Date Published: 19th Oct 2017

Publication Type: Not specified

Abstract (Expand)

The intricate (micro)vascular architecture of the liver has not yet been fully unravelled. Although current models are often idealized simplifications of the complex anatomical reality, correct morphological information is instrumental for scientific and clinical purposes. Previously, both vascular corrosion casting (VCC) and immunohistochemistry (IHC) have been separately used to study the hepatic vasculature. Nevertheless, these techniques still face a number of challenges such as dual casting in VCC and limited imaging depths for IHC. We have optimized both techniques and combined their complementary strengths to develop a framework for multilevel reconstruction of the hepatic circulation in the rat. The VCC and micro-CT scanning protocol was improved by enabling dual casting, optimizing the contrast agent concentration, and adjusting the viscosity of the resin (PU4ii). IHC was improved with an optimized clearing technique (CUBIC) that extended the imaging depth for confocal microscopy more than five-fold. Using in-house developed software (DeLiver), the vascular network - in both VCC and IHC datasets - was automatically segmented and/or morphologically analysed. Our methodological framework allows 3D reconstruction and quantification of the hepatic circulation, ranging from the major blood vessels down to the intertwined and interconnected sinusoids. We believe that the presented framework will have value beyond studies of the liver, and will facilitate a better understanding of various parenchymal organs in general, in physiological and pathological circumstances.

Authors: Geert Peeters, Charlotte Debbaut, Wim Laleman, Adrian Friebel, Diethard Monbaliu, Ingrid Vander Elst, Jan R Detrez, Tim Vandecasteele, Tim Johann, Thomas De Schryver, Luc Van Hoorebeke, Kasper Favere, Jonas Verbeke, Dirk Drasdo, Stefan Hoehme, Patrick Segers, Pieter Cornillie, Winnok H De Vos

Date Published: 28th Dec 2016

Publication Type: Not specified

Abstract (Expand)

In this chapter, we illustrate how three-dimensional liver tissue models can be created from experimental image modalities by utilizing a well-established processing chain of experiments, microscopic imaging, image processing, image analysis and model construction. We describe how key features of liver tissue architecture are quantified and translated into model parameterizations, and show how a systematic iteration of experiments and model simulations often leads to a better understanding of biological phenomena in systems biology and systems medicine.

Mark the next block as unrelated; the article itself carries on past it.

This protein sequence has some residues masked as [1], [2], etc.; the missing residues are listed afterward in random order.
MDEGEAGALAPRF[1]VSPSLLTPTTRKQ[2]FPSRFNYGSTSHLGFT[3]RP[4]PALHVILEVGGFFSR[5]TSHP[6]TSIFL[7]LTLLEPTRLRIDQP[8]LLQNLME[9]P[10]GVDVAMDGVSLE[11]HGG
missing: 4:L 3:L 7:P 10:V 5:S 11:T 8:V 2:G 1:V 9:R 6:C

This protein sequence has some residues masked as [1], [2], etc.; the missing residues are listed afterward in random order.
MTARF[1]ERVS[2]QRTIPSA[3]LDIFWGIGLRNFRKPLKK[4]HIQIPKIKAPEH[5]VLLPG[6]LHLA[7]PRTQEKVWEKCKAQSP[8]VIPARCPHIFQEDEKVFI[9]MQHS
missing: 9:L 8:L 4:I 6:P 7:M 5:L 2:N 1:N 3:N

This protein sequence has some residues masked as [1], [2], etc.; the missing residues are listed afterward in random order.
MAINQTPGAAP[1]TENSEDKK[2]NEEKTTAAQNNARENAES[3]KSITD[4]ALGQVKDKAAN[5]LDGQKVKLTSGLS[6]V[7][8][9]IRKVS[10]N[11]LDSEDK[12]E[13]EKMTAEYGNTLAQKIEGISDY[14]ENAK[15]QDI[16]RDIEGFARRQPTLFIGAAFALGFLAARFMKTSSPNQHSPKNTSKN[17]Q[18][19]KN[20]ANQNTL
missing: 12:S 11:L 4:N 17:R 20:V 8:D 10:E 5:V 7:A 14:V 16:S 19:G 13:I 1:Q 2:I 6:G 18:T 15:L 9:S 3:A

Authors: S. Hoehme, A. Friebel, S. Hammad, D. Drasdo, J. G. Hengstler

Date Published: 11th Nov 2016

Publication Type: Not specified

Abstract (Expand)

BACKGROUND & AIMS: Recently, spatial-temporal/metabolic mathematical models have been established that allow the simulation of metabolic processes in tissues. We applied these models to decipherer ammonia detoxification mechanisms in the liver. METHODS: An integrated metabolic-spatial-temporal model was used to generate hypotheses of ammonia metabolism. Predicted mechanisms were validated using time-resolved analyses of nitrogen metabolism, activity analyses, immunostaining and gene expression after induction of liver damage in mice. Moreover, blood from the portal vein, liver vein and mixed venous blood was analyzed in a time dependent manner. RESULTS: Modeling revealed an underestimation of ammonia consumption after liver damage when only the currently established mechanisms of ammonia detoxification were simulated. By iterative cycles of modeling and experiments, the reductive amidation of alpha-ketoglutarate (α-KG) via glutamate dehydrogenase (GDH) was identified as the lacking component. GDH is released from damaged hepatocytes into the blood where it consumes ammonia to generate glutamate, thereby providing systemic protection against hyperammonemia. This mechanism was exploited therapeutically in a mouse model of hyperammonemia by injecting GDH together with optimized doses of cofactors. Intravenous injection of GDH (720 U/kg), α-KG (280 mg/kg) and NADPH (180 mg/kg) reduced the elevated blood ammonia concentrations (>200 μM) to levels close to normal within only 15 min. CONCLUSION: If successfully translated to patients the GDH-based therapy might provide a less aggressive therapeutic alternative for patients with severe hyperammonemia.

Authors: Ahmed Ghallab, Géraldine Cellière, Sebastian G. Henkel, Dominik Driesch, Stefan Hoehme, Ute Hofmann, Sebastian Zellmer, Patricio Godoy, Agapios Sachinidis, Meinolf Blaszkewicz, Raymond Reif, Rosemarie Marchan, Lars Kuepfer, Dieter Häussinger, Dirk Drasdo, Rolf Gebhardt, Jan G. Hengstler

Date Published: 1st Apr 2016

Publication Type: Not specified